• Beachfront statistics on the Sunup property being provided by the Inland Northwest Council include footage owned by the present Homeowners Association at Sunup Bay; they are not owned by the Discovery Land Company, and at this time, have little chance of being sold to them.  Beachfront atCampEastonpresent site is owned entirely by the BSA and far outweighs that at Sunup, both in quality and in footage.
  •  A camp environment should be diverse with a wide variety in the type of vegetation and terrain; it should have a variety of trees, forest, brush and meadows. CampEastonoffers that now.   The Sunup property has very little variation in vegetation. The timber has been cleared and brush removed for building home sites. The character of adjoining lands is private residents and farmland in various stage of cultivation. The location of Sunup property limits access to trail systems for hiking, biking, etc.
  • The topography of the Sun Up property is too steep for physically challenged campers and especially those scouts who are in wheel chairs. Wheel chair use would be limited to the level areas on the property.  They would not have access to the waterfront activities, except by motorized carts, and then the beach area would not allow them use of their wheelchairs. The information on accessibility is found in American with Disability Act (ADA) publications.
  • Contrary to Council statements, all 420 plus acres of land at the present Camp Easton is utilized by the Scouts.  Some of the more wilderness areas are where Scout leaders have taught survival skills and much hiking takes place in those spots.  Scout leaders are willing to publicly state this.  The new site is excessively steep with over 50% deemed unusable by the previous developer records.
  • It is highly doubtful the present septic system at the Sunup property, built to serve 36 home sites, will be able to accommodate the needs of a Boy Scout Camp serving over 300 persons at any one time.  A new expensive system, both to build and to maintain, would be needed to meet the state and local standards.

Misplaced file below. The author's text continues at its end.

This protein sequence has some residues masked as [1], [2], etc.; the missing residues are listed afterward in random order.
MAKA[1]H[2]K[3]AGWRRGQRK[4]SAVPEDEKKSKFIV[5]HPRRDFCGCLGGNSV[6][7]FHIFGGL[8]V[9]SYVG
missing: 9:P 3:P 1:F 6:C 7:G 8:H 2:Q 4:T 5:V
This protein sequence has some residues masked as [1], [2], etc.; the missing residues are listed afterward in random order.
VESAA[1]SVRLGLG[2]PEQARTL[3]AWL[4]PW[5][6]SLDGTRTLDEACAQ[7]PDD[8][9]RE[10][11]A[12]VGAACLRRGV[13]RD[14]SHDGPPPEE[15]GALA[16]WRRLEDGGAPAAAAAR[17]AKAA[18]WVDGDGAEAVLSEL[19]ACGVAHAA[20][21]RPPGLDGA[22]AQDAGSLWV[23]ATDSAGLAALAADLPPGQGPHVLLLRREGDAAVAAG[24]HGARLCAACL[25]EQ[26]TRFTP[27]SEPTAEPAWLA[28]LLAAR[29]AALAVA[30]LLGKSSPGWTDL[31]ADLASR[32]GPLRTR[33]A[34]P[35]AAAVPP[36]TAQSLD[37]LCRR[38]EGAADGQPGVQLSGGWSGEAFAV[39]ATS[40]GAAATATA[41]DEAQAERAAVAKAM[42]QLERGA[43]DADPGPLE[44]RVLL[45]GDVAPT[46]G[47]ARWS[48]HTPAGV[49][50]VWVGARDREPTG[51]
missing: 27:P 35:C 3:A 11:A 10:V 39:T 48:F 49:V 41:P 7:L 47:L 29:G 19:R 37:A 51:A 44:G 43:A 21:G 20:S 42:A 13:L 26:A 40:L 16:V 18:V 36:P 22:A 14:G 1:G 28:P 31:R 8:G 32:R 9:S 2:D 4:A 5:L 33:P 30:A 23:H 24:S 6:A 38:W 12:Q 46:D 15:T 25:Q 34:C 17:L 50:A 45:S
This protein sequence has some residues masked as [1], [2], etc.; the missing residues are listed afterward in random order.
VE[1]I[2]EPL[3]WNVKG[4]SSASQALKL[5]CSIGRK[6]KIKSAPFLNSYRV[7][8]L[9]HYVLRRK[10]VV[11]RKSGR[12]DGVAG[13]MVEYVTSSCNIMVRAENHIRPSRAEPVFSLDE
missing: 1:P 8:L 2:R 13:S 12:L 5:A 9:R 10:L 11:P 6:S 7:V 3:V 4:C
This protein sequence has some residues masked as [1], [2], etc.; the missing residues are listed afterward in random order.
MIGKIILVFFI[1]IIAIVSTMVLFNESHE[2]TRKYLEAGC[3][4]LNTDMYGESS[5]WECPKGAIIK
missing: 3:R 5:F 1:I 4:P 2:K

• According to qualified U.S. Forestry Rangers familiar with the Sunup site, due to the steep topography, tall dry grass, and predominately-westerly winds at that location, should an accidental fire happen it could not be contained, even considering present existing fire stations.
  • There has not yet been an official appraisal on either theCampEastonsite or the Sunup proposed site; a sizable land deal of this proportion demands it.
  • Discovery Land Company is now being sued by Mountain West Bank for failure to perform on the purchase of the land they intended to swap.  Discovery Land Company does not own the land nor at this time, have an option on that land, they are offering to swap in this deal. 
  • According to Kootenai County Court documents, Discovery and their various LLC’s, has faced numerous lawsuits against them for non-payment of funds and follow through on contractual agreements. 
  • The Council has shaken the faith and trust of the many donors to Camp Easton/BSA by even considering this sale.  Some major donors have already expressed their intent to no longer donate to Camp Easton as long as the potential of a sale is looming. The longer this drags on the worse this situation becomes, and the long-term damage to Camp Easton and scouting in general may be permanent and irreparable unless the Council takes immediate action to terminate sale negotiations.  

 

It appears these, and other concerns, are falling on deaf ears.  The Council does not hold the market on sound real estate, business, leadership and technical expertise, and should be listening to the above-mentioned data points regarding this sale ofCampEastonand proposed land swap.

The few Town Hall meetings held by the Council included a PowerPoint presentation that had inaccurate statistics, and a professionally produced slide show that was slanted in its presentation.  Perhaps even more alarming was the defensive stance taken by the Council executives when legitimate concerns were raised at these meetings, either categorically dismissing valid points or debating with those who spoke up in opposition to the Council’s very slanted position.